The wire advancing and cutting mechanism 103 is more fully illustrated in FIGS. 5 and 6 from which it will be seen that the advancing block 120 and the cutter block 121 are both mounted for horizontal sliding movement on a guide rail 126. InFIGS. 2, 4 and 5, the wire advancing direction is from right to left and the cutter 125 is pivotally mounted on the left-hand end 127 of the cutter block which forms a shear face. The cutter is actuated by a projection 109 on the former 105 as describedbelow and is returned to its inactive position following an operating cycle by a tension spring 128. The blocks 120, 121 have bores 129 through which the wire W is threaded and which incorporate the wire diodes 122, 123. As best shown in FIGS. 2 and 5the diodes comprise a cavity 130 along the bore 129 which contains a roller bearing 131 lightly loaded by a spring 132. The face 133 of the cavity opposite the bore is inclined so that the cavity tapers in the wire advancing direction and the spring 132urges the roller bearing into engagement with the wire. The blocks 120, 121 are respectively driven by levers 134, 135 through override springs 136, 137. The levers are driven by cams (not shown) through a fixed travel and the springs 136, 137accommodate the variations in the travel of the blocks 120, 121 imposed by the inhibitor member 124. The latter is mounted for vertical sliding movement with the clincher housing 202 as schematically illustrated in FIG. 2. The inhibitor member 124 hastwo opposed 45.degree. faces 141, 142 which are engaged by 45.degree. faces 138, 139 respectively on the advancing block 20 and the cutter block 121. Using 45.degree. faces, the relationship between the position of the clincher housing and theinhibitor 124 is linear and 1:1.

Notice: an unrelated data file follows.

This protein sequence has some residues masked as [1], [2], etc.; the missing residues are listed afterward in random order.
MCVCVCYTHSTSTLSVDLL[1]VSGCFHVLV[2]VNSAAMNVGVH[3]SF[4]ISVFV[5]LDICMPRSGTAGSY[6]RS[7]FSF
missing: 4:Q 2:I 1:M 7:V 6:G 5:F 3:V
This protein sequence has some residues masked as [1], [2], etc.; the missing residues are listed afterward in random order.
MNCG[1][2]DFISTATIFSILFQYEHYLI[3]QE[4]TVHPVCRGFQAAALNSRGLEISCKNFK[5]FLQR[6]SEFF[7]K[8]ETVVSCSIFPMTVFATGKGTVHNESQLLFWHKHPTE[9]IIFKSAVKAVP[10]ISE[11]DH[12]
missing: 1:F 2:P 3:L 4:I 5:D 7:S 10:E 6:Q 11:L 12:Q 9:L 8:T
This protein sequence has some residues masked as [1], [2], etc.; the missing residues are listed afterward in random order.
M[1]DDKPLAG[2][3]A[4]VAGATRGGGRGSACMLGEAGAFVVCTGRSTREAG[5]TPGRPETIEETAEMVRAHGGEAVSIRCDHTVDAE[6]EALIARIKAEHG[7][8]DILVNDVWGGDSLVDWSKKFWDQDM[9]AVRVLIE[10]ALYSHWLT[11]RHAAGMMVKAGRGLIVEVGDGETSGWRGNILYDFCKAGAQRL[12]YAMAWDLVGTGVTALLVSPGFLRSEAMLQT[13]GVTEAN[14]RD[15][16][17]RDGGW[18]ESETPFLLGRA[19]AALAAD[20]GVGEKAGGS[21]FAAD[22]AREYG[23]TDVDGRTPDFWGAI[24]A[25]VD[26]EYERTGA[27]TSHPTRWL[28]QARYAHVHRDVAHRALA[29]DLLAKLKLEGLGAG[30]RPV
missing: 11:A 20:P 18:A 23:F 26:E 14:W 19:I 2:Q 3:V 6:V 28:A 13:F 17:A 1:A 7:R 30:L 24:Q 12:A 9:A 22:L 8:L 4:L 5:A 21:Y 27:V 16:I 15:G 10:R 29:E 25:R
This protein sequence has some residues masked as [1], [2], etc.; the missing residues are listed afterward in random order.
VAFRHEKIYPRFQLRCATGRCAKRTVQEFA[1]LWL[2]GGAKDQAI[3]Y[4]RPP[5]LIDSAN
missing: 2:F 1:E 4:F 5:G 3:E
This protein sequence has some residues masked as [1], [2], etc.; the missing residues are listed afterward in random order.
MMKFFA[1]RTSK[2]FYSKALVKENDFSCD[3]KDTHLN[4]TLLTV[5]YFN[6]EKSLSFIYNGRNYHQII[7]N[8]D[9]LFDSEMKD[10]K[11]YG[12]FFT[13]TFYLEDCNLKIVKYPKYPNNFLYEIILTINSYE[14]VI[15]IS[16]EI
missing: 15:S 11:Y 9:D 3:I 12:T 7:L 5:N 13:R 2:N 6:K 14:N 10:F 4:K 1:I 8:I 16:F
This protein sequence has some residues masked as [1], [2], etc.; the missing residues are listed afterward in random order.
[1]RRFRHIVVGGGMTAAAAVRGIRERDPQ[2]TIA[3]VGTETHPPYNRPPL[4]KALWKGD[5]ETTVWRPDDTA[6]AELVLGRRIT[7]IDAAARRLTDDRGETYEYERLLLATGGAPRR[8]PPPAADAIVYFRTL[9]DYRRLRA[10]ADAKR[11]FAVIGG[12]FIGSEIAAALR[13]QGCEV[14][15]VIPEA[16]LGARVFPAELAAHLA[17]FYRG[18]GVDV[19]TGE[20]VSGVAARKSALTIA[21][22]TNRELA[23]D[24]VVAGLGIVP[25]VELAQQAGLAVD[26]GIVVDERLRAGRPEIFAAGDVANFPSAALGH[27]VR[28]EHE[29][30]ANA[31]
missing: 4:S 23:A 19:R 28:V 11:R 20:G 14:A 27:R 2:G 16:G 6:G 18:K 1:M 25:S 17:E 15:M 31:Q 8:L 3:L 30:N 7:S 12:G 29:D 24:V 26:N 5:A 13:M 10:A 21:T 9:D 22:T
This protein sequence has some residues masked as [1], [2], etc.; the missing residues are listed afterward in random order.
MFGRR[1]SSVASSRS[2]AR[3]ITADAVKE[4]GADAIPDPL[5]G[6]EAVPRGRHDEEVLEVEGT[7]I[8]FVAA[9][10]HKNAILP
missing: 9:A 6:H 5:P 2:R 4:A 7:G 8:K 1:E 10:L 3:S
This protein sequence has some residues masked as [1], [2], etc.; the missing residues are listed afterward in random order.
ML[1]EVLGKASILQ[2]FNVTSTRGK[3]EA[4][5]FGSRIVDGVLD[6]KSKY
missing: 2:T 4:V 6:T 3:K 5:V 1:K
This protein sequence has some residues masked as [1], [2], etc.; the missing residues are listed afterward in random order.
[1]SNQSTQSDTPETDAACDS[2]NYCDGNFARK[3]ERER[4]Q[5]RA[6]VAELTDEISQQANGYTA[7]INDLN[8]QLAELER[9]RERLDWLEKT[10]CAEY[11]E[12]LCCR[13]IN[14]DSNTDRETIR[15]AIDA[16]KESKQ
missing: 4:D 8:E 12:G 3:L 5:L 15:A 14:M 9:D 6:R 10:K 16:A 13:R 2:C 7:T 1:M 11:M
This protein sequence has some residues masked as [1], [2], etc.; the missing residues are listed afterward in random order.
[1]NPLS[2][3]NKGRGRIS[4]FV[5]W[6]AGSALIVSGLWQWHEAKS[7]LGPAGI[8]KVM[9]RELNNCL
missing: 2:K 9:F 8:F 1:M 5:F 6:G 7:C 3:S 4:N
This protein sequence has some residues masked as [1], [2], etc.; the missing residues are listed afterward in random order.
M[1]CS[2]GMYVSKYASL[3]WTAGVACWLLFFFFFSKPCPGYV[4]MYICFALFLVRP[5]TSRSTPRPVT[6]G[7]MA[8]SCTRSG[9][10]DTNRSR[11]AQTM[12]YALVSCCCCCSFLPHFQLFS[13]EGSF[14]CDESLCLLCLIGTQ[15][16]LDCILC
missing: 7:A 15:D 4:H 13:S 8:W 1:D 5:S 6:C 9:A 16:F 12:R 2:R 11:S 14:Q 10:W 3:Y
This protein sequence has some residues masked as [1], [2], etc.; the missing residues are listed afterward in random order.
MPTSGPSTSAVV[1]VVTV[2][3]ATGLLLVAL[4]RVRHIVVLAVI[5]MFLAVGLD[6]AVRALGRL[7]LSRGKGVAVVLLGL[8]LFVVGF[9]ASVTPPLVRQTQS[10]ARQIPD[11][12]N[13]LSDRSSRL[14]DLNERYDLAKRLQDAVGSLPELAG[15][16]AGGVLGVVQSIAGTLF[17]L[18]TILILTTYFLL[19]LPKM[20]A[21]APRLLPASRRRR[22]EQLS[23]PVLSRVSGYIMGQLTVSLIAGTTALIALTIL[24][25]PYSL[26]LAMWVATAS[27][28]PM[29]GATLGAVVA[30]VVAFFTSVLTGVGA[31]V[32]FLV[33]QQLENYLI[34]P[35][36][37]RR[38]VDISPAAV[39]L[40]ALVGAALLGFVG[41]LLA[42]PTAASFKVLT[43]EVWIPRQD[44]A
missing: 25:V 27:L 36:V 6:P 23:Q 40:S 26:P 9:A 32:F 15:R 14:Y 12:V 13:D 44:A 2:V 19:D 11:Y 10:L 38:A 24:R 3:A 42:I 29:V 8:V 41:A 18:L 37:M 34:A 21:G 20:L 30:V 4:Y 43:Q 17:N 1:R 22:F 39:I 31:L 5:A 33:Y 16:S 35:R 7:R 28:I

During the feeding of the wire into the stitcher head it is, in accordance with the invention, guided into position between the driver 106 and the anvil 104 by means of a guide mechanism 300 which is more fully described with reference to FIGS. 6to 10.